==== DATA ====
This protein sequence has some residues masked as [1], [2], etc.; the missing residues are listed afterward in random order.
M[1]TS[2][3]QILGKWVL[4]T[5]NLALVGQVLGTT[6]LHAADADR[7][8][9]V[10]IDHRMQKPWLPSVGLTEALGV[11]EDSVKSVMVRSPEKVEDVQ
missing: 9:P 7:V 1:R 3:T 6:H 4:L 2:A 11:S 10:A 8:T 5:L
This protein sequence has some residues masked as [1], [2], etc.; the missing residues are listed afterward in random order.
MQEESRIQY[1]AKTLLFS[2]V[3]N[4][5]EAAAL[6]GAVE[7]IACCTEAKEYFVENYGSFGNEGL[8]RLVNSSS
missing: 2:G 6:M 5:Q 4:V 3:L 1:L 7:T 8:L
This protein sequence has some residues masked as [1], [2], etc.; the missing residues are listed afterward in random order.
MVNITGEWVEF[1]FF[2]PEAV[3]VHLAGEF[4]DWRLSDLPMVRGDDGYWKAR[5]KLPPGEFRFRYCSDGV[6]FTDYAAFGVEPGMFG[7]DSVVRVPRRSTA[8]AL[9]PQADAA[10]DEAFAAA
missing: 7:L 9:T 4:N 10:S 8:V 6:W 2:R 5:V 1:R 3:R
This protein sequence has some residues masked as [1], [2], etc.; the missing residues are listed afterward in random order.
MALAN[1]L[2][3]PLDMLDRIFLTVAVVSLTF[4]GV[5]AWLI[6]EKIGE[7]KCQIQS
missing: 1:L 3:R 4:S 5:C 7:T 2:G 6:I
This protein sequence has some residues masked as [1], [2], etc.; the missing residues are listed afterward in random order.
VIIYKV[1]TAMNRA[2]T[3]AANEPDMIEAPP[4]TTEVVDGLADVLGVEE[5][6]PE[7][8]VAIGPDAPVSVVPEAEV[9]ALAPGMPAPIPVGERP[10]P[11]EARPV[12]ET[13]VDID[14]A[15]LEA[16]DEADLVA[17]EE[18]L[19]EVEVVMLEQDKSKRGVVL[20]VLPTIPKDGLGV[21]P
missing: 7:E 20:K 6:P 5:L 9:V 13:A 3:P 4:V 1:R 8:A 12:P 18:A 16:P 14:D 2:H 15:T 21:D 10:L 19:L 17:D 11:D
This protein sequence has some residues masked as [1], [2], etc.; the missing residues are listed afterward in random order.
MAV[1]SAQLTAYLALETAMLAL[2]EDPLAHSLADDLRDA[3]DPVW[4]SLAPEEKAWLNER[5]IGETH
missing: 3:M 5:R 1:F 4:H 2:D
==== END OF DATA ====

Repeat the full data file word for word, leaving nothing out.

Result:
This protein sequence has some residues masked as [1], [2], etc.; the missing residues are listed afterward in random order.
M[1]TS[2][3]QILGKWVL[4]T[5]NLALVGQVLGTT[6]LHAADADR[7][8][9]V[10]IDHRMQKPWLPSVGLTEALGV[11]EDSVKSVMVRSPEKVEDVQ
missing: 9:P 7:V 1:R 3:T 6:H 4:L 2:A 11:S 10:A 8:T 5:L
This protein sequence has some residues masked as [1], [2], etc.; the missing residues are listed afterward in random order.
MQEESRIQY[1]AKTLLFS[2]V[3]N[4][5]EAAAL[6]GAVE[7]IACCTEAKEYFVENYGSFGNEGL[8]RLVNSSS
missing: 2:G 6:M 5:Q 4:V 3:L 1:L 7:T 8:L
This protein sequence has some residues masked as [1], [2], etc.; the missing residues are listed afterward in random order.
MVNITGEWVEF[1]FF[2]PEAV[3]VHLAGEF[4]DWRLSDLPMVRGDDGYWKAR[5]KLPPGEFRFRYCSDGV[6]FTDYAAFGVEPGMFG[7]DSVVRVPRRSTA[8]AL[9]PQADAA[10]DEAFAAA
missing: 7:L 9:T 4:N 10:S 8:V 6:W 2:R 5:V 1:R 3:R
This protein sequence has some residues masked as [1], [2], etc.; the missing residues are listed afterward in random order.
MALAN[1]L[2][3]PLDMLDRIFLTVAVVSLTF[4]GV[5]AWLI[6]EKIGE[7]KCQIQS
missing: 1:L 3:R 4:S 5:C 7:T 2:G 6:I
This protein sequence has some residues masked as [1], [2], etc.; the missing residues are listed afterward in random order.
VIIYKV[1]TAMNRA[2]T[3]AANEPDMIEAPP[4]TTEVVDGLADVLGVEE[5][6]PE[7][8]VAIGPDAPVSVVPEAEV[9]ALAPGMPAPIPVGERP[10]P[11]EARPV[12]ET[13]VDID[14]A[15]LEA[16]DEADLVA[17]EE[18]L[19]EVEVVMLEQDKSKRGVVL[20]VLPTIPKDGLGV[21]P
missing: 7:E 20:K 6:P 5:L 9:V 13:A 3:P 4:V 1:R 8:A 12:P 18:A 16:P 14:D 2:H 15:T 21:D 10:L 19:L 17:D 11:D
This protein sequence has some residues masked as [1], [2], etc.; the missing residues are listed afterward in random order.
MAV[1]SAQLTAYLALETAMLAL[2]EDPLAHSLADDLRDA[3]DPVW[4]SLAPEEKAWLNER[5]IGETH
missing: 3:M 5:R 1:F 4:H 2:D